Introduction: High-Density Mobile Library Storage
My wife and I are near retirement and planning to sell our big house in favor of one that brings up smaller dollar signs in the assessor's eyes. Unfortunately, I have a rather large library - over 10000 physical books - even after working hard to digitize as many as I could (I won't say what I have on hard drive ;) But smaller homes have much less room for linear shelf space. The obvious solution is "mobile shelving" but I haven't found a single supplier that has the nerve to quote what an installation would cost right on their web page (and I don't like talking to salesdroids) and besides, most are ugly leaving you looking at just a segmented wall with what appear to be hatch wheels.
So, I came up with this design, which I will be building shortly. One big difference here is the shelved front on each unit - this provides storage for frequently-used books or whatever. Behind the front shelves is a simple metal utility shelf unit with a matching width and depth sized for whatever you need (I figured four feet, some of the suggested parts have shorter versions that could also be used by resizing the base plate).
The illustrations of the parts above show the off-the-shelf (forgive the pun) units. They can be had from (for example):
Utility Shelf Unit https://www.schooloutfitters.com/catalog/product_...
You will also need a sheet of fairly thick plywood (3/4" would be good).
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Step 1: Assembly
You can see the layout is quite simple - the front shelf unit goes at one end of the base plate, the utility shelf unit goes behind it, and the rollers go underneath. Some minutia to remember:
- You need to fasten the two shelving units together to make the unit rigid enough. Preferably with zipstraps or other arrangements, at the top, the bottom, and where the fixed shelf in the front unit is installed. You will need to bore small holes, and make sure to go through wood - or, at least, MDF. If your front shelf unit is a cheapo model it might just use cardboard for the back, don't trust that, this thing could get REALLY heavy...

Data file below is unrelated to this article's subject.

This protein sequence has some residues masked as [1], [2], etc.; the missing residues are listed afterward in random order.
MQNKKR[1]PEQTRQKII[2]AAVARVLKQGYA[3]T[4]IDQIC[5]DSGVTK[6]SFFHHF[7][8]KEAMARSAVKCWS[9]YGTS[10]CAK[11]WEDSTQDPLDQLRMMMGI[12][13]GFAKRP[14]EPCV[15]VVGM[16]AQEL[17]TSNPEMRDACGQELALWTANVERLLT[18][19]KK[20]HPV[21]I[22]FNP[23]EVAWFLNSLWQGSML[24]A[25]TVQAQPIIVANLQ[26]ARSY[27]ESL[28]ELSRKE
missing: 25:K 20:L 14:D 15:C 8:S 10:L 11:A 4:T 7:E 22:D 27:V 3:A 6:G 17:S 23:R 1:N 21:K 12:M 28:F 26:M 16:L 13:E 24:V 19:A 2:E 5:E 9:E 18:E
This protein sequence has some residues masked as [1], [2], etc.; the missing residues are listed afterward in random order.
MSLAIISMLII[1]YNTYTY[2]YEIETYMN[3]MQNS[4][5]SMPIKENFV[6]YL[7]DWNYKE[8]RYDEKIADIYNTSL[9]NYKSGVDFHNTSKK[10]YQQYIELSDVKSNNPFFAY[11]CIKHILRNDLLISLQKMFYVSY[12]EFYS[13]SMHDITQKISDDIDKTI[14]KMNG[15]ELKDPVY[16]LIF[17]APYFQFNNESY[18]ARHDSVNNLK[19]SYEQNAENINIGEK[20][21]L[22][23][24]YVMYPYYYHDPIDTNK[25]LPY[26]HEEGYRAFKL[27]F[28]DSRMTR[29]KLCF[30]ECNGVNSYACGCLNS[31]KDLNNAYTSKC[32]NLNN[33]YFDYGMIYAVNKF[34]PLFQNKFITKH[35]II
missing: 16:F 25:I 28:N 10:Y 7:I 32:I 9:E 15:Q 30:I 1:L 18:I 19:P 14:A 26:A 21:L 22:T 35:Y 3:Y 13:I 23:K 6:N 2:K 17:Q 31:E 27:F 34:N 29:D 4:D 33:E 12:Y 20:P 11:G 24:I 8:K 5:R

- Across the fixed shelf at the front you will need some sort of grab bar. I plan to use a simple 2" wooden dowel mounted to the case itself at each end, standing off about an inch and a half. This is how you pull the unit out for access to the rear. If you need multiple units, you will want to make sure these line up in an aesthetic fashion.
- Both shelving units should be fastened to the base plate in a sturdy manner. I plan to use screws for rigidity, however, epoxying the feet of the units to the base plate might also work well.
- Finally the rollers - don't go cheap on them, they make the whole scheme work but they have to hold some serious weight. The ones specified are intended for quite large appliances and should do the job nicely. I plan to mount them so the unit rolls in and out for access. You could also mount them to roll side-to-side (most commercial units work this way) but you will need to leave a gap for access and will have to shift (possibly multiple) units back and forth to move the gap where you want to reach. This might not look great, either.